Association of HPV35 with cervical carcinogenesis among women of African ancestry: Evidence of viral-host interaction with implications for disease intervention

Maisa Pinheiro, Julia C. Gage, Gary M. Clifford, Maria Demarco, Li C. Cheung, Zigui Chen, Meredith Yeager, Michael Cullen, Joseph F. Boland, Xiaojian Chen, Tina Raine-Bennett, Mia Steinberg, Sara Bass, Brian Befano, Yanzi Xiao, Vanessa Tenet, Joan Walker, Rosemary Zuna, Nancy E. Poitras, Michael A. GoldTerence Dunn, Kai Yu, Bin Zhu, Laurie Burdett, Sevilay Turan, Thomas Lorey, Philip E. Castle, Nicolas Wentzensen, Robert D. Burk, Mark Schiffman, Lisa Mirabello

Research output: Contribution to journalArticlepeer-review

33 Scopus citations


HPV35 has been found in only ∼2% of invasive cervical cancers (ICC) worldwide but up to 10% in Sub-Saharan Africa, warranting further investigation and consideration of impact on preventive strategies. We studied HPV35 and ethnicity, in relation to the known steps in cervical carcinogenesis, using multiple large epidemiologic studies in the U.S. and internationally. Combining five U.S. studies, we measured HPV35 positivity and, in Northern California, observed HPV35 type-specific population prevalence and estimated 5-year risk of developing precancer when HPV35-positive. HPV35 genetic variation was examined for differences in carcinogenicity in 1053 HPV35+ cervical specimens from a U.S. cohort and an international collection. African-American women had more HPV35 (12.1% vs 5.1%, P '.001) and more HPV35-associated precancers (7.4% vs 2.1%, P '.001) compared to other ethnicities. Precancer risks after HPV35 infection did not vary by ethnicity (global P =.52). The HPV35 A2 sublineage showed an increased association with precancer/cancer in African-Americans (OR = 5.6 vs A1, 95% CI = 1.3-24.8) and A2 was more prevalent among ICC in Africa than other world regions (41.9% vs 10.4%, P '.01). Our analyses support a strong link between HPV35 and cervical carcinogenesis in women of African ancestry. Current HPV vaccines cover the majority of cervical precancer/cancer across all ethnic groups; additional analyses are required to determine whether the addition of HPV35 to the already highly effective nine-valent HPV vaccine would provide better protection for women in Africa or of African ancestry.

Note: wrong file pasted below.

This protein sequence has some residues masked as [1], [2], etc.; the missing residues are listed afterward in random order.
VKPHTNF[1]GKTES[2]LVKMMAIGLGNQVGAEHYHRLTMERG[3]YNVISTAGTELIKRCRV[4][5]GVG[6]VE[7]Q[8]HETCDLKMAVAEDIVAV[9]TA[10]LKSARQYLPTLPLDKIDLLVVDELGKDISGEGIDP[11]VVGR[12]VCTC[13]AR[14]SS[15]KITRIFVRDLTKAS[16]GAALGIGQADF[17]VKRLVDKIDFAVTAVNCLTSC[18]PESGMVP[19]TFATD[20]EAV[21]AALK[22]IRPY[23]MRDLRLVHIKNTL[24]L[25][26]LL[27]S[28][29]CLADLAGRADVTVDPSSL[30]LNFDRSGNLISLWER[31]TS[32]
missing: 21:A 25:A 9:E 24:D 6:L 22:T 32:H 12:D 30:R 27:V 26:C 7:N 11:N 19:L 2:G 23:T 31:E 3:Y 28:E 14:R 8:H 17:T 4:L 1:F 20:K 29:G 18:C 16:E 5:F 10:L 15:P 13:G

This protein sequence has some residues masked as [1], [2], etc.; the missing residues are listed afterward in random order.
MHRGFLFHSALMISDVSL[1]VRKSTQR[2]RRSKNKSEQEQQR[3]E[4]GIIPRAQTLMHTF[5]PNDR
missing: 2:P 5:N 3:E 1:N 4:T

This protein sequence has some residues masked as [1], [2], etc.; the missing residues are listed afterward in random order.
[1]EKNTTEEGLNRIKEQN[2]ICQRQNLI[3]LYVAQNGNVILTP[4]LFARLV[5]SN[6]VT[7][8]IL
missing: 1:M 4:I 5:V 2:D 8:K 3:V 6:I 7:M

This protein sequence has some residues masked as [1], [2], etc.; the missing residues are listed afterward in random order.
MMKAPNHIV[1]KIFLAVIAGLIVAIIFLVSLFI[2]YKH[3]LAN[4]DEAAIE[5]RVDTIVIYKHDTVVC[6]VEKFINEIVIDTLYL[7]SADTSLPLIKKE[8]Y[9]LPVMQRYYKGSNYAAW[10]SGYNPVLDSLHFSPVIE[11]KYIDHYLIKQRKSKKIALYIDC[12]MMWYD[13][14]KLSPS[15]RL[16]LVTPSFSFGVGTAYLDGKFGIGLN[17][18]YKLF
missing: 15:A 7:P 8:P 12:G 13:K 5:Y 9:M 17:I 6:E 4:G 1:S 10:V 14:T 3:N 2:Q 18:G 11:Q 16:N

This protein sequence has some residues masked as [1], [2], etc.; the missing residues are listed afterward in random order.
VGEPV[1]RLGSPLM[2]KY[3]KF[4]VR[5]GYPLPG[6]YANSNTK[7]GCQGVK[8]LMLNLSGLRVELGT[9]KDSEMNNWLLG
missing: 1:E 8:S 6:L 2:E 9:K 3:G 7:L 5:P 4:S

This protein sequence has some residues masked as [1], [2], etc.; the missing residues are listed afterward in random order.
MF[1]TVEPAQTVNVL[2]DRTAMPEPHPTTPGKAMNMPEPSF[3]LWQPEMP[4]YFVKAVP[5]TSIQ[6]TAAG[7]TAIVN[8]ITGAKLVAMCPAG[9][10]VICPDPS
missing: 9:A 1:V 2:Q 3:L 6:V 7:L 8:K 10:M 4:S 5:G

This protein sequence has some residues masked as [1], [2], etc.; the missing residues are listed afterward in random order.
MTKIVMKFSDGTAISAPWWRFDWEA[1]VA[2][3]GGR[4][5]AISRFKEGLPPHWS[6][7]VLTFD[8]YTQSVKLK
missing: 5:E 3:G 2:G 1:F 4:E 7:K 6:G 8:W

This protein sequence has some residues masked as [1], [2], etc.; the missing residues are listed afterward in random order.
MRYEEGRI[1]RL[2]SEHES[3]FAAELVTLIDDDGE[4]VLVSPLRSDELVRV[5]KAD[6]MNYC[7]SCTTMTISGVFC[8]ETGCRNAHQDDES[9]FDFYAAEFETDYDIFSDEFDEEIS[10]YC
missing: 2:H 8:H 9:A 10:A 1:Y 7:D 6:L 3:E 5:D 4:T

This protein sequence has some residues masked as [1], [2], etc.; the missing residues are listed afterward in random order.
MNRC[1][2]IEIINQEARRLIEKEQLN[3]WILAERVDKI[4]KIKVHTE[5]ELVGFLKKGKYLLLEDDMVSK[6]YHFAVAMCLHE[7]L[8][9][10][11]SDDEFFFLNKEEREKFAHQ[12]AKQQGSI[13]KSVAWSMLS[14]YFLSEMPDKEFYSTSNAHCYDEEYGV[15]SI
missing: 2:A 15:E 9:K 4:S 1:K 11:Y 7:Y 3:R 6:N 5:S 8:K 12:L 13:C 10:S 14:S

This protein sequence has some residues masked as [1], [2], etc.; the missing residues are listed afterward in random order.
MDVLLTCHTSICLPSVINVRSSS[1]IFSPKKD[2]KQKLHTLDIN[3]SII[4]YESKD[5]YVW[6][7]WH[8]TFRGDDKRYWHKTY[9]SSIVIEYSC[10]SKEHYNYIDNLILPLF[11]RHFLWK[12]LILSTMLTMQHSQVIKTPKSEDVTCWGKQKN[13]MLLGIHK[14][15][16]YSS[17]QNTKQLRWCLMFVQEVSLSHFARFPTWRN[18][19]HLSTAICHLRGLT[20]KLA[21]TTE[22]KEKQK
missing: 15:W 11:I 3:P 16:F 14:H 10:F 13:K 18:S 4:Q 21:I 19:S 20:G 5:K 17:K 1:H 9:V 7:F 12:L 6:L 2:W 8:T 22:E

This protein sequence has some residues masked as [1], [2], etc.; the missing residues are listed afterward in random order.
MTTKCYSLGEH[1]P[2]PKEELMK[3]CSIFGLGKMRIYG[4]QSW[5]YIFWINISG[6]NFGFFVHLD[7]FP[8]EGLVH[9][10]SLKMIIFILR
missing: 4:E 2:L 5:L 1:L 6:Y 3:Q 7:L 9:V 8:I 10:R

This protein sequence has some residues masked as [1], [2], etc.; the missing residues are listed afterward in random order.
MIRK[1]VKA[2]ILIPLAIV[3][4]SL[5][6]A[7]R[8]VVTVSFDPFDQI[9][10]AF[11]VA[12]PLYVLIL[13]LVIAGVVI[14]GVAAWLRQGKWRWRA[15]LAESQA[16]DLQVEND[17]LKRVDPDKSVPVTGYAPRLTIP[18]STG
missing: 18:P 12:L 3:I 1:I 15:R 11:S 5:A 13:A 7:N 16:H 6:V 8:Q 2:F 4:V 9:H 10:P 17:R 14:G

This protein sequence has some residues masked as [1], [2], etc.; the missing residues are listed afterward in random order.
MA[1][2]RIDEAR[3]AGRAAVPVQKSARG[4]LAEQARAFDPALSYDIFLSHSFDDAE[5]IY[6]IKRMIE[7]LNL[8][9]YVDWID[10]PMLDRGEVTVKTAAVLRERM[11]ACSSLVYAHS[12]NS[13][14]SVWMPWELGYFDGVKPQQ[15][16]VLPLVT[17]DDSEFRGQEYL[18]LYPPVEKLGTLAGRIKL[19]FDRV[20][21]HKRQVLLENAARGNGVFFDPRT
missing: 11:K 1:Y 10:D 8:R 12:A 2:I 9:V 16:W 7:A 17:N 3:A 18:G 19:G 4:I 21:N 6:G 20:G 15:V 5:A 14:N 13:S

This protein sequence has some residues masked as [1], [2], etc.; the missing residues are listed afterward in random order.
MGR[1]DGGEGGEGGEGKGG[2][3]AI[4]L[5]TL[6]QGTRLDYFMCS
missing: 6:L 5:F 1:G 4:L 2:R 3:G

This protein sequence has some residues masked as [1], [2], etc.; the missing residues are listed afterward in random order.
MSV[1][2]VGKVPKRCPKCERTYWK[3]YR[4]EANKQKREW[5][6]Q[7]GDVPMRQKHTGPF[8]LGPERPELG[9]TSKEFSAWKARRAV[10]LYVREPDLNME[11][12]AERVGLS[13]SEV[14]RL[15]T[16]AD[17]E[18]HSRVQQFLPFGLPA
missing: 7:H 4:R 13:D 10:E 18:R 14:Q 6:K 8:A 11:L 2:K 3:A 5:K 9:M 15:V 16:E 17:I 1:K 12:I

Original languageEnglish (US)
Pages (from-to)2677-2686
Number of pages10
JournalInternational Journal of Cancer
Issue number10
StatePublished - Nov 15 2020


  • African ancestry women
  • HPV35
  • cervical cancer
  • epidemiology
  • genetics

ASJC Scopus subject areas

  • Oncology
  • Cancer Research


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